Reducing Dog Shootings in Routine Police Encounters: Regulations, Policies, Practices, and Training Implications

Project Purpose/Goal

The purpose of this project is to support the efforts of the National Canine Research Council (NCRC) in developing relevant and evidence-based training scenarios for law enforcement officers. The five primary objectives of the research were to: 1) review existing scientific literature on dog shootings by law enforcement personnel; 2) establish a broad understanding of existing dog behavior training programs for law enforcement officers; 3) identify officers’ common misperceptions about dog behavior and their perceptions about the causes and contributors to dog shootings and their justification; 4) identify common misinformation in existing dog behavior training programs for law enforcement officers; and 5) enhance the development of evidence-based interactive training for law enforcement officer and agencies developed by the Society for the Prevention of Cruelty to Animals Los Angeles (spcaLA).

Approach, Results and Implications

The Police Foundation conducted its review over a period of nine months and adapted its methods over that period based on a lack of scientific evidence on dogs shot by police, and instead focused on law reviews, legal issues, and media coverage, as well as scientific evidence on dog behavior, training, and related topics where there was scientific evidence. The report that was drafted in January 2019 consists of a variety of methods:  review of available information on police shootings of dogs from both a community and legal perspective, focus groups with officers and agency leaders from around the country, a field survey of existing legislation, training, and policies of those members of the International Association of Directors of Law Enforcement Standards and Training and staff of Peace Officer Standards and Training (POST) divisions/commission in the states, and the review and analysis of legal issues surrounding police shootings of dogs.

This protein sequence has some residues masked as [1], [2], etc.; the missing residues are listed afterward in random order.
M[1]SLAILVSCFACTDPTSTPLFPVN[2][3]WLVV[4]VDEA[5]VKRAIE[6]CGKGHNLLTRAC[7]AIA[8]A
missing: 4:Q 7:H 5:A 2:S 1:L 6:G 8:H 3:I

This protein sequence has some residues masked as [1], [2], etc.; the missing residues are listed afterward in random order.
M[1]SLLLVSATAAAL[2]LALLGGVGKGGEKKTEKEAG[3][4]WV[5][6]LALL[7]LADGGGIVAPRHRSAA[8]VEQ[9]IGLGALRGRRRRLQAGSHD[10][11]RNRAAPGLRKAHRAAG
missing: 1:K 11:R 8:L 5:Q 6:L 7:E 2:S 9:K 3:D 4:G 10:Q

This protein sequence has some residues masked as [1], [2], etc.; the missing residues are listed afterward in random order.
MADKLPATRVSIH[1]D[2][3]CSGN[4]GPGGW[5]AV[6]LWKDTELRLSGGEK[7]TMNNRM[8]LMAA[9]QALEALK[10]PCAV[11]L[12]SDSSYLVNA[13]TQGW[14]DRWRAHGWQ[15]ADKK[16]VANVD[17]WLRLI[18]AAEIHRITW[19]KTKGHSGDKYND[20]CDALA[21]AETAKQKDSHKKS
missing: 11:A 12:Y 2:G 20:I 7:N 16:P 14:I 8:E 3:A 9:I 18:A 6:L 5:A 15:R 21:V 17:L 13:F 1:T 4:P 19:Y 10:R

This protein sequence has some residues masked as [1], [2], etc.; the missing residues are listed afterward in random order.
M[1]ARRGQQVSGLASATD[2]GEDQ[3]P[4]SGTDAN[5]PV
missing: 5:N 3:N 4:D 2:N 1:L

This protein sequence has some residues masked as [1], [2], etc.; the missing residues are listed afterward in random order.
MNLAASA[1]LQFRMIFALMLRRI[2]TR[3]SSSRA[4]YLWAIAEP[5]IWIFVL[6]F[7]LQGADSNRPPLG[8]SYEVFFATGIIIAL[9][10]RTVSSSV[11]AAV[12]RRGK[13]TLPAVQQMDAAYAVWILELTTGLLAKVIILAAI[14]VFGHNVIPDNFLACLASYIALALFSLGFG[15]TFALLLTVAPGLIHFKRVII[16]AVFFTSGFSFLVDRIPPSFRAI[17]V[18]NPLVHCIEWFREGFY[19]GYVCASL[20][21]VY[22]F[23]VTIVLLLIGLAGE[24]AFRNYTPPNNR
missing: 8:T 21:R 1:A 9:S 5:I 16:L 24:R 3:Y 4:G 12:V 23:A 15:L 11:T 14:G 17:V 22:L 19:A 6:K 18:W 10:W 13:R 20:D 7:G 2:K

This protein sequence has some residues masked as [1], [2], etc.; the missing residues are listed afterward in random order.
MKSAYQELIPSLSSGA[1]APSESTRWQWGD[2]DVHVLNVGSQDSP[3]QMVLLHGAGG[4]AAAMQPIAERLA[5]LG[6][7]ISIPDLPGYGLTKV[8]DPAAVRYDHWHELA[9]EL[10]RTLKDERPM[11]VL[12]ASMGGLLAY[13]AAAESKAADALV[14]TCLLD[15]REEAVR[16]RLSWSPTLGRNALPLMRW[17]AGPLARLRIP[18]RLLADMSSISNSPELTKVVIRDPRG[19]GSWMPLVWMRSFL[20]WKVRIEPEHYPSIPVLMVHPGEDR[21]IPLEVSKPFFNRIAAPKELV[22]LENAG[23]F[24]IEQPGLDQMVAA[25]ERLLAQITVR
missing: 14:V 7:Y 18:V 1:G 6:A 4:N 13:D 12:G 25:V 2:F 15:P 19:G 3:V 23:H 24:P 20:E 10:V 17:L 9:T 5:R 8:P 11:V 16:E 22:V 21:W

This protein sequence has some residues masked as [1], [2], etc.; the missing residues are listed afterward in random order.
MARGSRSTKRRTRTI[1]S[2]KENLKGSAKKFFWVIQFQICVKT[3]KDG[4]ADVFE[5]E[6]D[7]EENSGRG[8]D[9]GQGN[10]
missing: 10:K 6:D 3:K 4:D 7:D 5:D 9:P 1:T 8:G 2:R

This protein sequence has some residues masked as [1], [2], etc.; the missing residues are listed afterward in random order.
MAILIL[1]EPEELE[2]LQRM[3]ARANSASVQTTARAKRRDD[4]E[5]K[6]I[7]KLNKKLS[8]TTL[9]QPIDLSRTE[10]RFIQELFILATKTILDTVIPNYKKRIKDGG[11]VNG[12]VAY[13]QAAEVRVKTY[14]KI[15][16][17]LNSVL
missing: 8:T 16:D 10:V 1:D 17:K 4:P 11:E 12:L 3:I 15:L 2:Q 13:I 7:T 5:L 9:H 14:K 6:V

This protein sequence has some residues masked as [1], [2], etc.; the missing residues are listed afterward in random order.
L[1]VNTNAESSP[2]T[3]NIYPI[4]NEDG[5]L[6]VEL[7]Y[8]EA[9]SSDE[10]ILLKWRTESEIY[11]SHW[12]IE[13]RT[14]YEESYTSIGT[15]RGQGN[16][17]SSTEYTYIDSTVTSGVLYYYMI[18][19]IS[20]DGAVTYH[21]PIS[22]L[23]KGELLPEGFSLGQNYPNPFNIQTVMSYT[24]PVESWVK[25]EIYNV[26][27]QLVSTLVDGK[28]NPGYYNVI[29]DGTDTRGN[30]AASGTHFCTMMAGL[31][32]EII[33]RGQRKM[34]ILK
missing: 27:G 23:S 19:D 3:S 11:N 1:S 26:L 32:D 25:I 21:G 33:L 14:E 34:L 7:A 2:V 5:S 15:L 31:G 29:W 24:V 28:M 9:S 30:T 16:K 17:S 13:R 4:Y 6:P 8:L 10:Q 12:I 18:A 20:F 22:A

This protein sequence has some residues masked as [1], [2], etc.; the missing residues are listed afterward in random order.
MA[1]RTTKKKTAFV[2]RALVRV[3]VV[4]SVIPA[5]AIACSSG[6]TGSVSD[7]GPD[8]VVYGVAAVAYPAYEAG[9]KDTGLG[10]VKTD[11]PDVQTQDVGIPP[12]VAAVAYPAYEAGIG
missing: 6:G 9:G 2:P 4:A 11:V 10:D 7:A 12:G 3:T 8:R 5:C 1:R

Funding & Collaboration

This was funded by a Contract from the National Canine Research Council in March 2018.


A final report was published in July of 2019. View a copy of the report here.

Points of Contact

Karen L. Amendola, PhD
Chief Behavioral Scientist
National Police Foundation

Maria Valdovinos, MA (doctoral candidate)
Senior Research Associate
National Police Foundation


Dog shootings by police, police and dog encounters, use of deadly force with pet dogs